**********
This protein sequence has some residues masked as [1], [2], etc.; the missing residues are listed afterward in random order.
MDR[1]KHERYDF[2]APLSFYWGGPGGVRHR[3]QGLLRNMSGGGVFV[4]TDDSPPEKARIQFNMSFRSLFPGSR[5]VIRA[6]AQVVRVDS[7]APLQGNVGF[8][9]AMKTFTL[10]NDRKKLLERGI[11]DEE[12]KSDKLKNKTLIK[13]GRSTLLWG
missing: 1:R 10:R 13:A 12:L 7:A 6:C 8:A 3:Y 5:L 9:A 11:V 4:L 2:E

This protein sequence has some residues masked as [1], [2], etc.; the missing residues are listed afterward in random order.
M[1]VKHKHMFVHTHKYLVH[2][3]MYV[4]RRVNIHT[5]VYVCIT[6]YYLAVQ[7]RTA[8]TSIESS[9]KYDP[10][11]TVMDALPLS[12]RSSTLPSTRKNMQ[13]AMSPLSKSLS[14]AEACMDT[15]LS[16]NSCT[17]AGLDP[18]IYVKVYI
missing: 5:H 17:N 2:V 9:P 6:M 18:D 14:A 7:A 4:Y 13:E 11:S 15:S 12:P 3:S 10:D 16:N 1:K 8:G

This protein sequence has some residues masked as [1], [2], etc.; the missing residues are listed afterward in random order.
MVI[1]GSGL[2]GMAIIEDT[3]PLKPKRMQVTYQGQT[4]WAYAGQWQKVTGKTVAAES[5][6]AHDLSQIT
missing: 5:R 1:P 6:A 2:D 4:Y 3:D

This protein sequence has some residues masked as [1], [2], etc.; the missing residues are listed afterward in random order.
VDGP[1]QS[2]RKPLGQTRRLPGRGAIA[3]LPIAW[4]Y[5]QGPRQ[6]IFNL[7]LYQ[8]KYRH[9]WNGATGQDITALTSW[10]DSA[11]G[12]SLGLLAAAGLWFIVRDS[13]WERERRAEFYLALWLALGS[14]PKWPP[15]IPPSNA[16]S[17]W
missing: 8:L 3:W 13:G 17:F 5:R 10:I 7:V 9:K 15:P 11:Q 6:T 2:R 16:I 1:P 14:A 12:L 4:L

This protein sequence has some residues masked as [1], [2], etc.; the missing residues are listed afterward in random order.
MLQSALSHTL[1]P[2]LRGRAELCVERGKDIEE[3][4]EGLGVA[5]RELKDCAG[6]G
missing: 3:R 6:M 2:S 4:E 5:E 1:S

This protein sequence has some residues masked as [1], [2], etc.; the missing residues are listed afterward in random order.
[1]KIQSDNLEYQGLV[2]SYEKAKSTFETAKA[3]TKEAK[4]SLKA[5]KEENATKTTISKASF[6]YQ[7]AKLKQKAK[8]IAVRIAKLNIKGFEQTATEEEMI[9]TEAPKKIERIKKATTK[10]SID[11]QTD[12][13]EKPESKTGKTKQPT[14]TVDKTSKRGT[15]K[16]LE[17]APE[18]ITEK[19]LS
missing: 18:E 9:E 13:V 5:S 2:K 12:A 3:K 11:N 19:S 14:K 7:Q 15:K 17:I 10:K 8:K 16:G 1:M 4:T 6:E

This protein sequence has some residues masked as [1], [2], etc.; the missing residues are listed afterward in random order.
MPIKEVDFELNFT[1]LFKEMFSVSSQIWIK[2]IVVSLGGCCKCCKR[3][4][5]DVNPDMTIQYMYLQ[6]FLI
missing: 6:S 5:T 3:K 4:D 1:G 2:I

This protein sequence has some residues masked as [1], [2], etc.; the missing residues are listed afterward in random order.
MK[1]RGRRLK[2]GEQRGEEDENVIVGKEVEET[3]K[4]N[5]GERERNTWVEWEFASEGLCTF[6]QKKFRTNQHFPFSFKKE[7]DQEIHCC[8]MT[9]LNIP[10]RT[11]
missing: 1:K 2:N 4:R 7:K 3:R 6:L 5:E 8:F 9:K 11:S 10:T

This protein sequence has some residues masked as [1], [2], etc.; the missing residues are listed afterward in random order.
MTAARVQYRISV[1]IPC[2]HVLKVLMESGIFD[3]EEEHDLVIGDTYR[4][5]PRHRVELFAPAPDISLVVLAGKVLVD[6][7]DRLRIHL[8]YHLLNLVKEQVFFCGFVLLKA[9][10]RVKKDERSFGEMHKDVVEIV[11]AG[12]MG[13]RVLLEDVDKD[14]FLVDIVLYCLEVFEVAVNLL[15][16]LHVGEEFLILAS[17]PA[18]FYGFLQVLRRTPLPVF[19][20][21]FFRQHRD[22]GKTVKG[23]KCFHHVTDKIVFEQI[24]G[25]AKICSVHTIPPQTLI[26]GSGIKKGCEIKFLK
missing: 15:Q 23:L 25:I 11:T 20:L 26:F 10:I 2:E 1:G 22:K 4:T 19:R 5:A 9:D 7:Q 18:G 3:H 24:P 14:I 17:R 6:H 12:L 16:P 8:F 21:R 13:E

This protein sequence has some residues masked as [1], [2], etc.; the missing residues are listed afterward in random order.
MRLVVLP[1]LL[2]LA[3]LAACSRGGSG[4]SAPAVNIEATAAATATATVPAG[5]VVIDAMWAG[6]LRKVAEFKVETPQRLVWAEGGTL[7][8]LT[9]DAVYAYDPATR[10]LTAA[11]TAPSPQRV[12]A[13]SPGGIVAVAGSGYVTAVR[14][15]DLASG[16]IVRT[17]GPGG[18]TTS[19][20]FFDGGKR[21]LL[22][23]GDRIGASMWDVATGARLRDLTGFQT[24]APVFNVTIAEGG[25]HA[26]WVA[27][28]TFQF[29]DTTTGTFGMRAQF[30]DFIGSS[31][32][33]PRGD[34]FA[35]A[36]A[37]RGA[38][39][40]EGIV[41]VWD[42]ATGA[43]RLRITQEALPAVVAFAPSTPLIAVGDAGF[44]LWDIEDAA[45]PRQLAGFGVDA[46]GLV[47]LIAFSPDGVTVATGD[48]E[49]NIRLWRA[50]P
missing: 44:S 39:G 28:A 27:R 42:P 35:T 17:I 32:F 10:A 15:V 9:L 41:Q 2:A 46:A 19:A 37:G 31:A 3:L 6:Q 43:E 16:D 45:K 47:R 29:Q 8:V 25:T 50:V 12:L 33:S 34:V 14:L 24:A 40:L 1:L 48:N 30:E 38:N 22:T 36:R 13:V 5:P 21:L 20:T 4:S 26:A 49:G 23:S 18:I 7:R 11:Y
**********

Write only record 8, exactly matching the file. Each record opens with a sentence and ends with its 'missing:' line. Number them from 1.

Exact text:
This protein sequence has some residues masked as [1], [2], etc.; the missing residues are listed afterward in random order.
MK[1]RGRRLK[2]GEQRGEEDENVIVGKEVEET[3]K[4]N[5]GERERNTWVEWEFASEGLCTF[6]QKKFRTNQHFPFSFKKE[7]DQEIHCC[8]MT[9]LNIP[10]RT[11]
missing: 1:K 2:N 4:R 7:K 3:R 6:L 5:E 8:F 9:K 11:S 10:T